Factors associated with poor sleep quality in patients with multiple sclerosis differ by disease duration

Sleep disturbance is a common symptom of multiple sclerosis (MS) and knowledge about factors that contribute to poor sleep quality is scarce. The aim of the present study was to explore the differences in the prevalence and determinants of poor sleep quality in a sample of patients with MS with disease duration ?5 years and >5 years. Data from 152 consecutive patients with MS were collected; 66 patients (78% women, averaged 37.35 ± 10.1 years) were in the group with disease duration ?5 years and 86 patients (73.3% women, averaged 42.10 ± 9.4 years) in the group with disease duration >5 years. Patients filled out the Pittsburgh Sleep Quality Index, the Hospital Anxiety and Depression Scale, the Multidimensional Fatigue Inventory, one item of the Incapacity Status Scale regarding bladder problems and one item of the Short Form-36 regarding pain. Multiple linear regression was used to analyse the relationship between the study variables. The prevalence of poor sleep is significantly higher in patients with longer disease duration (34.8 vs. 51.2%). Anxiety, reduced motivation and mental fatigue (all p<0.05) were associated with poor sleep quality in patients with disease duration ?5 years, whereas pain (p<0.01), depression and mental fatigue (both p<0.05) were in patients with disease duration >5 years. The authors concluded that sleep problems are present in patients with MS with both short and long disease duration, but these problems are associated with different factors. These should be recognised and managed in addition to the treatment of sleep disorders.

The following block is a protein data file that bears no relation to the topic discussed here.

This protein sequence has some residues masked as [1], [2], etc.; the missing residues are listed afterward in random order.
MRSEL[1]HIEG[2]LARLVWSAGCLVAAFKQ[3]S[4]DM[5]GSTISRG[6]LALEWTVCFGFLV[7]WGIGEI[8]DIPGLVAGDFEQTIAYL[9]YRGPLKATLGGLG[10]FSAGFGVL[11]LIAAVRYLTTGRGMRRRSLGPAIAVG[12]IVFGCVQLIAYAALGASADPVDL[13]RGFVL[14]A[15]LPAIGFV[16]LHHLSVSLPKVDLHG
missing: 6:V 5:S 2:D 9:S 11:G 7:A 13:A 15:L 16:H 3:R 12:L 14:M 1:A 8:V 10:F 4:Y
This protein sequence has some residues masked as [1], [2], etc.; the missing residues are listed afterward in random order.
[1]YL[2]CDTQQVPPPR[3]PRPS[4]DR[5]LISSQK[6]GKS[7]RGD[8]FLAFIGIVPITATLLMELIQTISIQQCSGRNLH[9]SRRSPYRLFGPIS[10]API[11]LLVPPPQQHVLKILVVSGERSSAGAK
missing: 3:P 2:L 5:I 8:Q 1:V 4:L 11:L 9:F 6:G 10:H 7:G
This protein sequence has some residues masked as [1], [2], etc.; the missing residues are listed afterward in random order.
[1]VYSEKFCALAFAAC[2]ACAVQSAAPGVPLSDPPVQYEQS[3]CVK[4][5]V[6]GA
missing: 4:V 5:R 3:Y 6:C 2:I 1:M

Authors: Vitkova M, Gdovinova Z, Rosenberger J, Szilasiova J, Nagyová I, Mikula P, Krokavcova M, Groothoff JW, van Dijk JP. ;Full Source: Disability & Health Journal. 2014 Oct;7(4):466-71. doi: 10.1016/j.dhjo.2014.05.004. Epub 2014 Jun 7. ;